The narrator is just not too lively. The book is not too lively. I'm more than 1/2 way through and I have yet to hear anything that is suggestive of the title - unless, we recognize our humanity by (a) owning or caging any animal we desire to own or cage; and (b) once we have them caged we have to learn how to continue to keep them caged successfully. Somewhere in the owning and caging I missed the part that supports doing those acts makes us human. The attitude that we can own and cage any animal that is not human somehow makes me feel a little less human. Learning tricks to continue to keep them caged successfully makes me feel a little bit sick not human. I will finish reading/listening to this book but I think the author is now on an uphill battle to try and successfully pull this off.
This is the first time I have heard Raul Esparza. What a GREAT reader. I will look for other books with him reading.
As to King, initially, I started to think this was just going to be another 'exercise at writing' book. It does have, in it's heart, the same story we read in "The Stand." However, King's ability to write a gripping tale and to bring characters to life makes it worth the read. To one extent it is better than the Stand as it is more believable. I think I could say I have known people like every character introduced in the book. The people were real, they reacted in a real way and King didn't ask us to believe in too much fantasy.
The dome thing reminded me of one of the old Twilight Zone stories and that is why I thought the book was going to be just another exercise. If he would have been a little more creative and not taken an old Twilight Zone story and turned it into a Stephen King book I would have gone with another star. Also, as a person who has read every Stephen King book, (yes, I am one of those kind of fans) there is a certain formula that King has and this book follows the formula. The book "CELL" or "CELL PHONE" is not too different from this book - in nearly every way. And, as I said, The Stand is also in this book. That is also why I gave the book only 4 stars. It is more than worth the read it is just not new material or very creative.
Marilynne Robinson is going to be regarded one of the great American writers. The cadence of her story telling pulls the reader. Each sentence carries it's own strength. This particular story takes place in a familiar setting: the mid-western plains. It's a slow and rolling life the people live there and this story brings that point to reality. This is a slow and rolling story. The 'son who comes home' is frustrated with his own life and Robinson shows that frustration by making the reader frustrated with the character. However, the sister who is at home is, ultimately, as frustrating as her brother. Then, the disappointed and loving dad, ties the story together. I loved how Robinson made me examine myself and my own beliefs about family and family interaction by letting me look into these peoples' lives. The story is simply - GREAT.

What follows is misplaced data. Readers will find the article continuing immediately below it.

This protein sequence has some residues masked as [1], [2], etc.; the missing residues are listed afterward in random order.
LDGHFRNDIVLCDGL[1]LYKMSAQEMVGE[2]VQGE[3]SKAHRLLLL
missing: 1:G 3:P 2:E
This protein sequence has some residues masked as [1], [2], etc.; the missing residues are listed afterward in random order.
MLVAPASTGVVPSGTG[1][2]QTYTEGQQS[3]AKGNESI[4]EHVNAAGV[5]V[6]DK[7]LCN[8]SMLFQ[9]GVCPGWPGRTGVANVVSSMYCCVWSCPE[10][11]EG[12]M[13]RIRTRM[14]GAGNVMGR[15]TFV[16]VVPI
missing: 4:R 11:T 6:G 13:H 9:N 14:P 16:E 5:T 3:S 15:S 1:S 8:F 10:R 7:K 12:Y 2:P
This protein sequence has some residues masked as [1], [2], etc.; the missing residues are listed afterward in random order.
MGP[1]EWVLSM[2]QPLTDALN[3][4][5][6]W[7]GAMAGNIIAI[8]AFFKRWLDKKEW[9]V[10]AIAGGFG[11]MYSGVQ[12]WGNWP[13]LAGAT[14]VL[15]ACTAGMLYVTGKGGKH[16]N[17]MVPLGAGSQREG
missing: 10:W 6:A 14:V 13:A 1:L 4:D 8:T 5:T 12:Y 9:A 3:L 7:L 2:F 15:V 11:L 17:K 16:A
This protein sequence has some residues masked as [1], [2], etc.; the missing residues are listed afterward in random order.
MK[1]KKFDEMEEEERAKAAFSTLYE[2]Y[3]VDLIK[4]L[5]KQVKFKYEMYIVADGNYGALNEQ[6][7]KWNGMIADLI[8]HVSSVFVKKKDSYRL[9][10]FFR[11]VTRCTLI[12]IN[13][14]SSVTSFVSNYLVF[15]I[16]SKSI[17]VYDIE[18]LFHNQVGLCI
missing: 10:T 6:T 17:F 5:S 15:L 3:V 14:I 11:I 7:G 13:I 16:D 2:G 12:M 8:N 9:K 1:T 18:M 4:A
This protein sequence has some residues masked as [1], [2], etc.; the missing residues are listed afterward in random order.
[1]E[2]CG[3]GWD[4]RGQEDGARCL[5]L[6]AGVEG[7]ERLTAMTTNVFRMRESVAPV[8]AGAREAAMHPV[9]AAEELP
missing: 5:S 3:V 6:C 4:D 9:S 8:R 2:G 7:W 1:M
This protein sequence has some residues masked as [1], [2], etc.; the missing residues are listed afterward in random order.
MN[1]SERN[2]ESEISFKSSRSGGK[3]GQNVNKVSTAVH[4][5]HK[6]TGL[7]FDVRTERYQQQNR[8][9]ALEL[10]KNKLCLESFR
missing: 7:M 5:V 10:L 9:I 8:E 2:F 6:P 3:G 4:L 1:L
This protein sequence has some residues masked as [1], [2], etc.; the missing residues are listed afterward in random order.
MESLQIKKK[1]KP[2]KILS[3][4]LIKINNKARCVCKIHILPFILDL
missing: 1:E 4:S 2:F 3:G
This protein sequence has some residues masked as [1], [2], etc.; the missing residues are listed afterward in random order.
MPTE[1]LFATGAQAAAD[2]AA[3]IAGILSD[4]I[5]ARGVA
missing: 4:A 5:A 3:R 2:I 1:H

The reader was top notch! I hope to hear more from her. Be warned: If you are looking for light reading - don't try this book because it makes you work. (I think it also makes the reader ask questions about himself or herself that lots of people would rather not ask). I suspect that Robinson threatens her students the same as she threatens her readers: don't come into this room with me unless you are serious about story telling. Marilynne Robinson is one of the most serious story tellers I've read in many years. Her stories are classic and I appreciate that she takes time out of her life to tell me a story.
This book grabs you in the first chapter and simply does not let go. And, as I was approaching the end I was actually beginning to wonder how she was going to 'wrap it up' so to speak. The books ends with a feeling much like you feel after you've had a wonderful day and you lay down on your bed at night and when your head hits the pillow, you think, 'wow, what a nice day!' Then you fall asleep and have nice dreams all night. This is a great read.
The meat and potatoes of this book is in the telling. Sheila Weller hit a home run on this one. It is great women's history. She brings the distance of a historian and the philosophical overview of someone who has deeply considered her topic. So much of this book made me feel like I was privy to a conversation with someone intimately familiar with details and intelligent enough to have considered the details and explained them without sounding like they were just regurgitating facts. What she showed here is that when you are in the middle of a revolution it is virtually impossible to see or be aware of the many different facets of the revolution. If you go back and study it, after it is over, it is possible to see the interplay between one side and another and see how two or three different and unrelated aspects interacted and helped intensify the revolutionary fire. This is what Sheila Weller did in this book. She did it with such clarity that the reader is able to see the subtle interactions between the poets and industry of a society going through change. This book gives presents a candid view into a 30 year segment of three women in American society. I am sure this book will be a corner stone of reading about the past another 30 years from now. Sheila Weller - wow - fantastic writing; fantastic overview.
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